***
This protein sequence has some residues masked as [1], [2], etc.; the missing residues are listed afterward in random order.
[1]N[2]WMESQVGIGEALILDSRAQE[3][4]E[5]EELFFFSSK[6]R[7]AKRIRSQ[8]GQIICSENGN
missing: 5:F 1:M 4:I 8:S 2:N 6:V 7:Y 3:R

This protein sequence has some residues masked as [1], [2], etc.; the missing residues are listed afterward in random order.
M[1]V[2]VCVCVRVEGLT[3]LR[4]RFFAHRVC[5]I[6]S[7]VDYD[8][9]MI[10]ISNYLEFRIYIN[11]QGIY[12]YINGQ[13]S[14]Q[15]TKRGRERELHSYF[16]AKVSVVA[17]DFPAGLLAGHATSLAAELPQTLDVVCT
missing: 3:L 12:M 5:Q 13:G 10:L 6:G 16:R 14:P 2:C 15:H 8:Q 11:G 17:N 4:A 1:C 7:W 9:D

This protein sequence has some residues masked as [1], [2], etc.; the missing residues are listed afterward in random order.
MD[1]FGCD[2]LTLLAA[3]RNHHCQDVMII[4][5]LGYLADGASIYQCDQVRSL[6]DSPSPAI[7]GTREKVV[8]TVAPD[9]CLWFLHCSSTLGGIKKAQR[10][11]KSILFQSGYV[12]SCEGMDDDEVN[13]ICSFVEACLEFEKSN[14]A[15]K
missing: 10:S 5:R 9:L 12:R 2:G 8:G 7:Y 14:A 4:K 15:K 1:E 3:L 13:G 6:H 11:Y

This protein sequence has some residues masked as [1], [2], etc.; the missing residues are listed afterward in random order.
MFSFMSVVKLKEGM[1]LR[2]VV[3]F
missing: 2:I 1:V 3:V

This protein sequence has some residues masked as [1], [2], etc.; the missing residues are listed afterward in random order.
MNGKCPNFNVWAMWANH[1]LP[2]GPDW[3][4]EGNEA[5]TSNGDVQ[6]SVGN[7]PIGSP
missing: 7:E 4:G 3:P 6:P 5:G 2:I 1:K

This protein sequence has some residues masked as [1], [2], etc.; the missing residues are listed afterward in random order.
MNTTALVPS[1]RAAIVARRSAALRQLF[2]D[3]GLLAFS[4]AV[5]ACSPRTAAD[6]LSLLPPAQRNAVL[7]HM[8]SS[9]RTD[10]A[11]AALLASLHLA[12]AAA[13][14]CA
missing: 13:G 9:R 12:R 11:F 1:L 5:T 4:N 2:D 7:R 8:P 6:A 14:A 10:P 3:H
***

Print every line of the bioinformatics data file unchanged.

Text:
This protein sequence has some residues masked as [1], [2], etc.; the missing residues are listed afterward in random order.
[1]N[2]WMESQVGIGEALILDSRAQE[3][4]E[5]EELFFFSSK[6]R[7]AKRIRSQ[8]GQIICSENGN
missing: 5:F 1:M 4:I 8:S 2:N 6:V 7:Y 3:R

This protein sequence has some residues masked as [1], [2], etc.; the missing residues are listed afterward in random order.
M[1]V[2]VCVCVRVEGLT[3]LR[4]RFFAHRVC[5]I[6]S[7]VDYD[8][9]MI[10]ISNYLEFRIYIN[11]QGIY[12]YINGQ[13]S[14]Q[15]TKRGRERELHSYF[16]AKVSVVA[17]DFPAGLLAGHATSLAAELPQTLDVVCT
missing: 3:L 12:M 5:Q 13:G 10:L 6:G 16:R 14:P 2:C 15:H 8:Q 11:G 17:N 4:A 1:C 7:W 9:D

This protein sequence has some residues masked as [1], [2], etc.; the missing residues are listed afterward in random order.
MD[1]FGCD[2]LTLLAA[3]RNHHCQDVMII[4][5]LGYLADGASIYQCDQVRSL[6]DSPSPAI[7]GTREKVV[8]TVAPD[9]CLWFLHCSSTLGGIKKAQR[10][11]KSILFQSGYV[12]SCEGMDDDEVN[13]ICSFVEACLEFEKSN[14]A[15]K
missing: 10:S 5:R 9:L 12:R 2:G 8:G 7:Y 14:A 4:K 15:K 1:E 3:L 13:G 6:H 11:Y

This protein sequence has some residues masked as [1], [2], etc.; the missing residues are listed afterward in random order.
MFSFMSVVKLKEGM[1]LR[2]VV[3]F
missing: 2:I 1:V 3:V

This protein sequence has some residues masked as [1], [2], etc.; the missing residues are listed afterward in random order.
MNGKCPNFNVWAMWANH[1]LP[2]GPDW[3][4]EGNEA[5]TSNGDVQ[6]SVGN[7]PIGSP
missing: 7:E 4:G 3:P 6:P 5:G 2:I 1:K

This protein sequence has some residues masked as [1], [2], etc.; the missing residues are listed afterward in random order.
MNTTALVPS[1]RAAIVARRSAALRQLF[2]D[3]GLLAFS[4]AV[5]ACSPRTAAD[6]LSLLPPAQRNAVL[7]HM[8]SS[9]RTD[10]A[11]AALLASLHLA[12]AAA[13][14]CA
missing: 13:G 9:R 12:R 11:F 1:L 5:T 4:N 2:D 7:R 8:P 6:A 14:A 10:P 3:H